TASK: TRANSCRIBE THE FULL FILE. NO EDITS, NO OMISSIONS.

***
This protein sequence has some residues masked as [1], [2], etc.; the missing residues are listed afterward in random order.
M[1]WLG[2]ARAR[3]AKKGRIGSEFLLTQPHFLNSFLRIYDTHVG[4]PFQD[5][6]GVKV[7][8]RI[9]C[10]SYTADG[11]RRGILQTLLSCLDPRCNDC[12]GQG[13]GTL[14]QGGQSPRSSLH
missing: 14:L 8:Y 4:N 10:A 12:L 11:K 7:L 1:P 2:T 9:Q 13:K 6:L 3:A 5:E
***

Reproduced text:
This protein sequence has some residues masked as [1], [2], etc.; the missing residues are listed afterward in random order.
M[1]WLG[2]ARAR[3]AKKGRIGSEFLLTQPHFLNSFLRIYDTHVG[4]PFQD[5][6]GVKV[7][8]RI[9]C[10]SYTADG[11]RRGILQTLLSCLDPRCNDC[12]GQG[13]GTL[14]QGGQSPRSSLH
missing: 14:L 8:Y 4:N 10:A 12:L 11:K 7:L 1:P 2:T 9:Q 13:K 6:L 3:A 5:E